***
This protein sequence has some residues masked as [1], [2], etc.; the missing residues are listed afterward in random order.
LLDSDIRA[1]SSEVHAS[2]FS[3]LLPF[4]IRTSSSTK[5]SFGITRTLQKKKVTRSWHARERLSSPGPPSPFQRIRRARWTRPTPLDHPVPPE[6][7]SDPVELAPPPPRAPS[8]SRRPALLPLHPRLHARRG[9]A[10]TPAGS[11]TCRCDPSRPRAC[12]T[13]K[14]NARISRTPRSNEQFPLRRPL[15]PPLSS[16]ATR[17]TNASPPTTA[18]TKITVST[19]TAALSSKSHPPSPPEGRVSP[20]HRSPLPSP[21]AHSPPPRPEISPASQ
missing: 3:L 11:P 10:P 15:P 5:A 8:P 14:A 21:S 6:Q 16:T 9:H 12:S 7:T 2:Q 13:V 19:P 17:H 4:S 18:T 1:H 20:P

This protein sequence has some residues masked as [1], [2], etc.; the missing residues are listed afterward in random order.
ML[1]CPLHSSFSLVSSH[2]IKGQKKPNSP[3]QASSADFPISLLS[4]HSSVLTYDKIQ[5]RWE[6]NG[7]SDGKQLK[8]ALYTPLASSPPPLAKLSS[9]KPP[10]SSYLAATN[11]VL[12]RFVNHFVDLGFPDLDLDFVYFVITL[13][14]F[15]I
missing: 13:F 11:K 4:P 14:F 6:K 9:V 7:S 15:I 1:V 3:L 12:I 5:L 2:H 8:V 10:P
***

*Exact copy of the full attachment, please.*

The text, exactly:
This protein sequence has some residues masked as [1], [2], etc.; the missing residues are listed afterward in random order.
LLDSDIRA[1]SSEVHAS[2]FS[3]LLPF[4]IRTSSSTK[5]SFGITRTLQKKKVTRSWHARERLSSPGPPSPFQRIRRARWTRPTPLDHPVPPE[6][7]SDPVELAPPPPRAPS[8]SRRPALLPLHPRLHARRG[9]A[10]TPAGS[11]TCRCDPSRPRAC[12]T[13]K[14]NARISRTPRSNEQFPLRRPL[15]PPLSS[16]ATR[17]TNASPPTTA[18]TKITVST[19]TAALSSKSHPPSPPEGRVSP[20]HRSPLPSP[21]AHSPPPRPEISPASQ
missing: 3:L 11:P 10:P 15:P 5:A 8:P 14:A 21:S 6:Q 16:T 9:H 12:S 7:T 2:Q 13:V 19:P 17:H 4:S 18:T 1:H 20:P

This protein sequence has some residues masked as [1], [2], etc.; the missing residues are listed afterward in random order.
ML[1]CPLHSSFSLVSSH[2]IKGQKKPNSP[3]QASSADFPISLLS[4]HSSVLTYDKIQ[5]RWE[6]NG[7]SDGKQLK[8]ALYTPLASSPPPLAKLSS[9]KPP[10]SSYLAATN[11]VL[12]RFVNHFVDLGFPDLDLDFVYFVITL[13][14]F[15]I
missing: 13:F 11:K 4:P 14:F 6:K 9:V 7:S 15:I 1:V 3:L 12:I 5:L 2:H 8:V 10:P